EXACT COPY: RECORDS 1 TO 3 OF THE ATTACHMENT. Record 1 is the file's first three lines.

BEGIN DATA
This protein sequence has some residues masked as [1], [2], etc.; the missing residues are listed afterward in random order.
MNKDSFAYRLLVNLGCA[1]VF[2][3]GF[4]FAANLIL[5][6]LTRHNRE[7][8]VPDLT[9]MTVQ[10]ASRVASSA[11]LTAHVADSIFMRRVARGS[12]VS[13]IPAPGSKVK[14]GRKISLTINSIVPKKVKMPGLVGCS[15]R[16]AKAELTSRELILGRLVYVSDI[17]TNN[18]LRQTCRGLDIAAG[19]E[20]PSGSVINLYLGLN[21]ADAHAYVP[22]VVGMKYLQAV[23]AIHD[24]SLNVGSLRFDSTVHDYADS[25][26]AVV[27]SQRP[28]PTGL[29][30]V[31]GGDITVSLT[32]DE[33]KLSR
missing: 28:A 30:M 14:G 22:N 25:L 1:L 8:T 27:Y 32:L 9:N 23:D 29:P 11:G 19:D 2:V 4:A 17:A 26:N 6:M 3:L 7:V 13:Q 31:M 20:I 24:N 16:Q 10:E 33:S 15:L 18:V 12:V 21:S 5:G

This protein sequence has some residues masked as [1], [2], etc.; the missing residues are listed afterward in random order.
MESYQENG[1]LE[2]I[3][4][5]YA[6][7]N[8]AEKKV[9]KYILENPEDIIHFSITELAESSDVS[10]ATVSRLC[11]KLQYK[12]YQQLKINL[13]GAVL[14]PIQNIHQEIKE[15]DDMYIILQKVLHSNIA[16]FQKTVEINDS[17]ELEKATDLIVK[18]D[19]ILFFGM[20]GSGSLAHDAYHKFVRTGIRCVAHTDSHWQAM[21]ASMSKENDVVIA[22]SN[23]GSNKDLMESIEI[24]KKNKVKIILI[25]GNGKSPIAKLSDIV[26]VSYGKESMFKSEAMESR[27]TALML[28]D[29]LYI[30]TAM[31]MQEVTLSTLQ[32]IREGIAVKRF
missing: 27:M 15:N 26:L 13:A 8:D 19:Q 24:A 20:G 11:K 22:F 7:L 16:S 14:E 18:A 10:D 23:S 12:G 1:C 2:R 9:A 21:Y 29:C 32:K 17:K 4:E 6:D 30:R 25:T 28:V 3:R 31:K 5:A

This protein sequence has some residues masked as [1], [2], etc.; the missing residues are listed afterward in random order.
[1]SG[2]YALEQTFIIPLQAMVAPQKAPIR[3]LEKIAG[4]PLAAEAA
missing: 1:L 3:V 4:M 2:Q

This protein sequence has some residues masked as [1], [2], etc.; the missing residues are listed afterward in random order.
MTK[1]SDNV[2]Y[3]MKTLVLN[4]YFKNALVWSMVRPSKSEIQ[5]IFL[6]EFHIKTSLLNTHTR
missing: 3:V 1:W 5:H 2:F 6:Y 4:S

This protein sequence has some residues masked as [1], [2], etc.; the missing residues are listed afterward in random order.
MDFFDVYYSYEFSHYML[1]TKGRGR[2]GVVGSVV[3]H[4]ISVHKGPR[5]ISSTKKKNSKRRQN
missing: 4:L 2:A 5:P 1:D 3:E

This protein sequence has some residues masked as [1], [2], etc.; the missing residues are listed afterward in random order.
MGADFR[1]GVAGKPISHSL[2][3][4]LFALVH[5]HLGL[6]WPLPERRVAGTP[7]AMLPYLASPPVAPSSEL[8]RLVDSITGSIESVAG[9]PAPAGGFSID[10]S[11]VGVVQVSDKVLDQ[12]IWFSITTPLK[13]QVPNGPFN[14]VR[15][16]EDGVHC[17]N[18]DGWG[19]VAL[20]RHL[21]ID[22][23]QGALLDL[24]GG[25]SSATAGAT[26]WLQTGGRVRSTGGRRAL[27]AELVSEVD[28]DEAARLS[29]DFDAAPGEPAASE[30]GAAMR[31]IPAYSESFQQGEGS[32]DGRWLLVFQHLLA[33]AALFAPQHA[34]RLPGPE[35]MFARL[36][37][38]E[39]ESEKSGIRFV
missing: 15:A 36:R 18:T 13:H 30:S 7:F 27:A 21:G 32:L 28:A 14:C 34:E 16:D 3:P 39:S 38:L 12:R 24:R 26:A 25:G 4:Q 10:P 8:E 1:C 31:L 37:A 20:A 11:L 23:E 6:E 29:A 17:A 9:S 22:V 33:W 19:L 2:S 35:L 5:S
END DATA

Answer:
This protein sequence has some residues masked as [1], [2], etc.; the missing residues are listed afterward in random order.
MNKDSFAYRLLVNLGCA[1]VF[2][3]GF[4]FAANLIL[5][6]LTRHNRE[7][8]VPDLT[9]MTVQ[10]ASRVASSA[11]LTAHVADSIFMRRVARGS[12]VS[13]IPAPGSKVK[14]GRKISLTINSIVPKKVKMPGLVGCS[15]R[16]AKAELTSRELILGRLVYVSDI[17]TNN[18]LRQTCRGLDIAAG[19]E[20]PSGSVINLYLGLN[21]ADAHAYVP[22]VVGMKYLQAV[23]AIHD[24]SLNVGSLRFDSTVHDYADS[25][26]AVV[27]SQRP[28]PTGL[29][30]V[31]GGDITVSLT[32]DE[33]KLSR
missing: 28:A 30:M 14:G 22:N 25:L 1:L 8:T 27:Y 32:L 9:N 23:D 29:P 11:G 19:D 2:V 4:A 17:A 26:N 6:M 3:L 7:V 13:Q 31:M 20:I 24:N 16:Q 10:E 33:S 15:L 18:V 12:V 21:S 5:G

This protein sequence has some residues masked as [1], [2], etc.; the missing residues are listed afterward in random order.
MESYQENG[1]LE[2]I[3][4][5]YA[6][7]N[8]AEKKV[9]KYILENPEDIIHFSITELAESSDVS[10]ATVSRLC[11]KLQYK[12]YQQLKINL[13]GAVL[14]PIQNIHQEIKE[15]DDMYIILQKVLHSNIA[16]FQKTVEINDS[17]ELEKATDLIVK[18]D[19]ILFFGM[20]GSGSLAHDAYHKFVRTGIRCVAHTDSHWQAM[21]ASMSKENDVVIA[22]SN[23]GSNKDLMESIEI[24]KKNKVKIILI[25]GNGKSPIAKLSDIV[26]VSYGKESMFKSEAMESR[27]TALML[28]D[29]LYI[30]TAM[31]MQEVTLSTLQ[32]IREGIAVKRF
missing: 27:M 15:N 26:L 13:A 8:D 19:Q 24:A 20:G 11:K 22:F 7:L 16:S 14:E 18:A 10:D 23:S 12:G 1:C 2:R 9:A 21:Y 29:C 32:K 17:K 4:E 6:D 30:R 25:T 28:V 3:R 31:K 5:A

This protein sequence has some residues masked as [1], [2], etc.; the missing residues are listed afterward in random order.
[1]SG[2]YALEQTFIIPLQAMVAPQKAPIR[3]LEKIAG[4]PLAAEAA
missing: 1:L 3:V 4:M 2:Q